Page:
In 121 AD, Rome welcomed one of its most beloved and enlightened emperors: Marcus Aurelius Antoninus Augustus. Not surprisingly, he was cherished in the group of the Five Good Emperors, and was nicknamed The Wise or The Philosopher.

His co-government, together with Lucius Verus, was a time of many military campaigns which he went through successfully and whose vital lessons were useful to define his magnum opus, ‘Meditations’, related to Stoic Philosophy (he followed the teachings of Epictetus, whom I have also dedicated a post to on this blog). In his writings, for example, Marcus Aurelius praises an unostentatious life, learnt from his mother, and shows as a person with great balance, hardworking, intelligent. As a politician, he was distinguished for his equanimity and for caring for the weakest: the slaves, the widows and the youth. He was committed to a government at the service of duty.

He died in Vienna in the year 180, and was already deified -to his persona and deeds are dedicated several buildings in Rome.
From Marcus Aurelius we have inherited such valuable ideas like these:


Our life is what our thoughts make of it.


Remember on, every time something makes you grieve, to apply this, that adversity is not a misfortune, rather, the suffer with magnanimity is bliss.


Sweetness, when sincere, is an invincible force.


The perfection of manners is to live each day as if it were your last.


For nowhere either with more quiet or more freedom from trouble does a man retire than into his own soul.


Do not waste what remains of life on others’ guessing, unless you look for a common good. Well, imagining what they can be doing and why, what they are thinking and what they plan, shakes you and stuns you away from your inner guidance.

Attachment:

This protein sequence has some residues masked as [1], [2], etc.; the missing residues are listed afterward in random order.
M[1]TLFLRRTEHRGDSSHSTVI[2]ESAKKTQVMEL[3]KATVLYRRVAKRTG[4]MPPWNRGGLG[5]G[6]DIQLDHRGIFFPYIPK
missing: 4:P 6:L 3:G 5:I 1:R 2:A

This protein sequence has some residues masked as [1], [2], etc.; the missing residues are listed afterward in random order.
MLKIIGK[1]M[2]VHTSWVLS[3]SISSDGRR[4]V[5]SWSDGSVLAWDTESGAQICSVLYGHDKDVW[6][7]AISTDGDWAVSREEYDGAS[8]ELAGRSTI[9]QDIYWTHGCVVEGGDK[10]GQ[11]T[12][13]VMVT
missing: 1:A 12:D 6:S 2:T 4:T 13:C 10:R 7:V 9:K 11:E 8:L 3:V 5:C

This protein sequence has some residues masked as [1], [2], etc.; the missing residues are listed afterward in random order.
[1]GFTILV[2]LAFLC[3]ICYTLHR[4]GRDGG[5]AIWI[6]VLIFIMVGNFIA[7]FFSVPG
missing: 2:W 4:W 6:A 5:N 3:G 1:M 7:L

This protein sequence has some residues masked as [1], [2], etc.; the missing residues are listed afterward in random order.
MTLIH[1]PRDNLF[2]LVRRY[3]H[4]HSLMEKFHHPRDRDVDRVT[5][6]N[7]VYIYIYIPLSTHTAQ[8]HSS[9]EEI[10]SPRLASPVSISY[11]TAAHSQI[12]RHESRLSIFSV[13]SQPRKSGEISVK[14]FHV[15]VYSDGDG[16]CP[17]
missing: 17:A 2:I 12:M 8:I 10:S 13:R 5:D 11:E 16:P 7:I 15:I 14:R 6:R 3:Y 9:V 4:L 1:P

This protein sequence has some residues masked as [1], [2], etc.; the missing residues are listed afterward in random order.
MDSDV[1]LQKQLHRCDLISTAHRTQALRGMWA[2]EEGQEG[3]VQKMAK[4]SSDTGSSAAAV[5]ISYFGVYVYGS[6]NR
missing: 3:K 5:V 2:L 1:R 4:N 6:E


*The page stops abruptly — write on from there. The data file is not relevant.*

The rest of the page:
There is one light of the sun, though it is interrupted by walls, mountains and infinite other things. There is one common substance, though it is distributed among countless bodies which have their several qualities. There is one soul, though it is distributed among several natures and individual limitations. There is one intelligent soul, though it seems to be divided.


We were born for cooperation, like feet, like hands, like eyelids, like the rows of upper and lower teeth. So to work in opposition to one another is against nature.


They seek for themselves private retiring places, as country villages, the sea-shore, mountains; yea thou thyself art wont to long much after such places. But all this thou must know proceeds from simplicity in the highest degree. At what time soever thou wilt, it is in thy power to retire into thyself, and to be at rest, and free from all businesses. A man cannot any whither retire better than to his own soul; he especially who is beforehand provided of such things within, which whensoever he doth withdraw himself to look in, may presently afford unto him perfect ease and tranquillity.


If he who knows not what is in the universe is a stranger to the universe, he is no less so who knows not what takes place in it. Such a man is an exile, self-banished from the polity of reason; a sightless man, having the eyes of his understanding darkened; a pauper dependent on others, without resources of his own for his livelihood. He is an excrescence on the world, when he dissociates and dissevers himself from the laws of our common nature by refusing to accept his lot (which after all is a product of the self-same Nature which produced yourself); he is a limb lopped from the community, when he cuts his own soul adrift from the single soul of all rational things.


Wisdom, philosophy to be applied to our daily thoughts and routines.


Álex Rovira

Alex Rovira